Record-Low Sea Ice in Antarctica Sparks Climate Change Concern

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Satellite records reveal that Antarctica has the lowest recorded sea-ice level this winter of 2023. Scientists with the National Snow and Ice Data Center, which monitors sea ice, say that the amount of missing sea ice this year is “mind-blowing” and warn that an unstable Antarctica will have far-reaching consequences for the global climate.

A report from the BBC says that the ice currently floating on the surface of the Antarctic Ocean measures less than 17 million square kilometres — 1.5 million square kilometres of sea ice less than the September average and significantly below previous record lows during winter.

The missing ice area is roughly five times the size of the British Isles or about five and a half times the size of New Zealand.

The polar experts told the BBC that the South Pole’s huge ice expanse regulates the planet’s temperature, as the white surface reflects the Sun’s energy into the atmosphere and cools the water beneath and near it. The experts say that without ice cooling the planet, Antarctica could transform from Earth’s refrigerator to a radiator.

Furthermore, sea ice depletion exposes more dark ocean surfaces, creating a chain effect. The bigger the ocean surface, the more of the Sun’s heat it absorbs, warming the sea faster and melting the ice – an effect known as the Ice-Albedo feedback.

According to NASA, “albedo is a measure of the reflectivity of the Earth’s surface. The ice-albedo feedback is a strong positive feedback in the climate system. Warmer temperatures melt persistent ice masses in high elevations and upper latitudes. Ice reflects some of the solar energy in space because it is highly reflective. If an equivalent area of ice is replaced by water or land, the lower albedo value reflects less and absorbs more energy, resulting in a warmer Earth.”

Scientists are still trying to figure out the causes of the Antarctic’s disappearing sea ice this winter and suggest that the year’s record-warm oceans, changes in ocean currents and winds that drive the continent’s temperatures, and the El Niño weather phenomenon, currently developing in the Pacific are factors that they think contributed to the shrinking sea-ice.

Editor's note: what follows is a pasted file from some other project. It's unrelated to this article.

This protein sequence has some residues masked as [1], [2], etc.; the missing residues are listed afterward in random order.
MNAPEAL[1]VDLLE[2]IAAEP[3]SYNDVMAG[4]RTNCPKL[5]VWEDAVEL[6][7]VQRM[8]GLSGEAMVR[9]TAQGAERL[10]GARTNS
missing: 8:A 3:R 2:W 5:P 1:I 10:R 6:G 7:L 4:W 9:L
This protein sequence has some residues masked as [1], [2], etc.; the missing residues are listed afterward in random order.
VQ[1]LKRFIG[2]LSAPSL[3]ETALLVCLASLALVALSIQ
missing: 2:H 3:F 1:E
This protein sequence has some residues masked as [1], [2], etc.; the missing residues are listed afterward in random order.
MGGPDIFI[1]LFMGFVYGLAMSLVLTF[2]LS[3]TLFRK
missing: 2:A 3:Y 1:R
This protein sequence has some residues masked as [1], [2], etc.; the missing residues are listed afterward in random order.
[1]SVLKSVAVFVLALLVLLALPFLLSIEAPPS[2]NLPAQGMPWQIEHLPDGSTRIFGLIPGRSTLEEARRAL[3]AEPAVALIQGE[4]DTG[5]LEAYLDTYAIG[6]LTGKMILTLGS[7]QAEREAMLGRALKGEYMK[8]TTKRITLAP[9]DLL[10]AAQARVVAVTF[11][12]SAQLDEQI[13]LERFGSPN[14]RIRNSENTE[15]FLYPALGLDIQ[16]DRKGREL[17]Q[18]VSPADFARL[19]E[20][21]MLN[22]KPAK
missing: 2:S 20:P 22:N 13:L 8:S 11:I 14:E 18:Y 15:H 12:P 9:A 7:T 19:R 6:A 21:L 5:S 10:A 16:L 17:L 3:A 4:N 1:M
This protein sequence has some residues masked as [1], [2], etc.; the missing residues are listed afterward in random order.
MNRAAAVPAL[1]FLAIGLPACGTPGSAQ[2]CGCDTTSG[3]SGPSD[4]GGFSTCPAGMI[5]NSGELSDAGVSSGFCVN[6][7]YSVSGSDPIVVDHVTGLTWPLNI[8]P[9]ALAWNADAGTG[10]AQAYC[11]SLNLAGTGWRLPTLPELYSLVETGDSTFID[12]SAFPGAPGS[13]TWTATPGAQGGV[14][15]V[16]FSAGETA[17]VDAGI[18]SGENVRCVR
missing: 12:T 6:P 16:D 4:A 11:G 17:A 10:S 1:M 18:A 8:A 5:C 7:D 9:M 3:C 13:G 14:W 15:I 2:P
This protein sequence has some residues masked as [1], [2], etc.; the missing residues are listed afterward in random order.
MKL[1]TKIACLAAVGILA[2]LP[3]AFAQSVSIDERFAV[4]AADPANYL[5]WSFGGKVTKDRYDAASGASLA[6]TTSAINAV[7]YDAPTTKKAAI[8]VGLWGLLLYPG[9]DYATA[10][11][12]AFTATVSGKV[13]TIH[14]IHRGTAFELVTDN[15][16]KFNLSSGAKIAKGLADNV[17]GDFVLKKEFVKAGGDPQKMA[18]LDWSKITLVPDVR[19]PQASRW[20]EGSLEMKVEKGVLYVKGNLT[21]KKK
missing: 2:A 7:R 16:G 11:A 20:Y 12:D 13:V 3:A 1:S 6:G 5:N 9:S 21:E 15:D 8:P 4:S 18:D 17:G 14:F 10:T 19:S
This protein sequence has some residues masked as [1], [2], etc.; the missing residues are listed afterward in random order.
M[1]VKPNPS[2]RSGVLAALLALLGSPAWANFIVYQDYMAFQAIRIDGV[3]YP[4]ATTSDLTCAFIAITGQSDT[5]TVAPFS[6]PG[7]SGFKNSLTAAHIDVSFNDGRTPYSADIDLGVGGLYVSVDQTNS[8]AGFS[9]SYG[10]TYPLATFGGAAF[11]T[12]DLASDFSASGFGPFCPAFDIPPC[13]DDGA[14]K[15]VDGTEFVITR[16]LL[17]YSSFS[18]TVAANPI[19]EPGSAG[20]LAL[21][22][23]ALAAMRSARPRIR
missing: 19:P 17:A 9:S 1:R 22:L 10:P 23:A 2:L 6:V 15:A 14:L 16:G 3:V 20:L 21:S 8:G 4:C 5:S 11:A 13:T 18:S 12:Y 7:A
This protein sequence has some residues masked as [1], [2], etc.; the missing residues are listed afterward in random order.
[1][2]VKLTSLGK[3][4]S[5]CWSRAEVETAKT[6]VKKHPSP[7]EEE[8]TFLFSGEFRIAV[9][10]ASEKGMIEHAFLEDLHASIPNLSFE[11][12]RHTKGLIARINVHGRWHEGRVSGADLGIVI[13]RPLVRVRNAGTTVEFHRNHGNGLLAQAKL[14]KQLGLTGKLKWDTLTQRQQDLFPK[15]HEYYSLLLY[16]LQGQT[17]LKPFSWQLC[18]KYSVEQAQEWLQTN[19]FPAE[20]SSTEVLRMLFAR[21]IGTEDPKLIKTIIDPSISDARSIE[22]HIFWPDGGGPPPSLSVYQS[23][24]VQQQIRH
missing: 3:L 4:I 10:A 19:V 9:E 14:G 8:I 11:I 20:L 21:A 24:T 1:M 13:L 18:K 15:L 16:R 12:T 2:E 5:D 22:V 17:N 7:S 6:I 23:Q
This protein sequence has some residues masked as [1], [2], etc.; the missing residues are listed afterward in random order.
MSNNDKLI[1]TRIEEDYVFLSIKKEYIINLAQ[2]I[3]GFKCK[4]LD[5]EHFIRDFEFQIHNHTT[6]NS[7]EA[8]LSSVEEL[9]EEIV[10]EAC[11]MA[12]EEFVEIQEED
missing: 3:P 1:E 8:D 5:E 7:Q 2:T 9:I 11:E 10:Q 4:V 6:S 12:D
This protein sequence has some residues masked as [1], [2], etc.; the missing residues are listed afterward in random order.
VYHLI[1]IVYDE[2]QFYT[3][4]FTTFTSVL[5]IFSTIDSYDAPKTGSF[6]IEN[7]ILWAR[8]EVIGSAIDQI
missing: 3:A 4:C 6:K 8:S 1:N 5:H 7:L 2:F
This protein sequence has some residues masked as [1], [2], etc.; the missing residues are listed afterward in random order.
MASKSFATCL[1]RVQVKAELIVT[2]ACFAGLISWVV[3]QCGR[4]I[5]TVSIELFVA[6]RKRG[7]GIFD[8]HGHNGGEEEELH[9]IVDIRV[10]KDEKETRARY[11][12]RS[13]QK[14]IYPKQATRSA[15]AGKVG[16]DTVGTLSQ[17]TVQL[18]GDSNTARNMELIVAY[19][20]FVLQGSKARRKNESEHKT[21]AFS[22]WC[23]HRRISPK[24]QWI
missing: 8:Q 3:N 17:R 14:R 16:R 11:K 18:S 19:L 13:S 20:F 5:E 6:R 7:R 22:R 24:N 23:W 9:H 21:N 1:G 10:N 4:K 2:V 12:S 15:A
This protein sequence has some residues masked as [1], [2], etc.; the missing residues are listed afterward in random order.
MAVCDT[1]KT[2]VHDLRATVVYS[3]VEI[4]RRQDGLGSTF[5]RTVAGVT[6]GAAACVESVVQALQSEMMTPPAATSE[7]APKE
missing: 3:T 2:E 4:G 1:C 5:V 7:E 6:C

Dr Robbie Mallett of the University of Manitoba, who is based on the Antarctic peninsula, said there are “very, very good reasons to be worried. It’s potentially a really alarming sign of Antarctic climate change that hasn’t been there for the last 40 years. And it’s only just emerging now.”

The Antarctic and Southern Ocean Coalition shows the parts of the Antarctic that are losing ice and explains why some areas are losing ice faster than other areas of the continent and the impacts of depleting sea ice.

According to the article, in areas that are seeing rapid growth of sea ice, it is due to substantial snowfalls (an increase of several inches, or around 20 cm per year) caused by disruptions in the climate. The West Antarctic Ice Sheet is undisputedly where ice loss is increasing and accelerating.

Warming ocean temperatures are causing the ice shelf to melt from below. Around the Antarctic coastline, warm, deep-water currents are flowing beneath ice shelves, melting them from below. This makes ice shelves thinner, weaker, and more vulnerable to breaking apart (Rising Sea Levels, 2023).

Rising sea levels are one of the impacts of melting polar ice caps and sea ice, and this could impact low-lying communities by contaminating freshwater sources. Saltwater can move onto the land and farms, known as saltwater intrusion and flooding. The article says that a modest sea level rise of only a few feet would displace the roughly 230 million people living within about 3 feet of the high tide line today.

Sea level rise projections

The 2021 Intergovernmental Panel on Climate Change (IPCC) Report predicted sea levels will rise between 0.18m to 0.23m (0.5 foot to 0.7 foot) by 2050 and between 0.38m to 0.77m (1.2 feet x 2.5 feet) by 2100.

A 2022 report from the National Aeronautics and Space Administration (NASA), National Oceanic and Atmospheric Administration (NOAA) and other U.S. government agencies predicted sea level will rise to a foot (0.3 meters) by 2050, prompting international concern.


Rannard, G., Dale B., & Rivault, E. (17 September 2023). Antarctic sea-ice at ‘mind-blowing’ low alarms experts. BBC. Retrieved from

Rising Sea Levels (2023). Antarctic and Southern Ocean Coalition. Retrieved from

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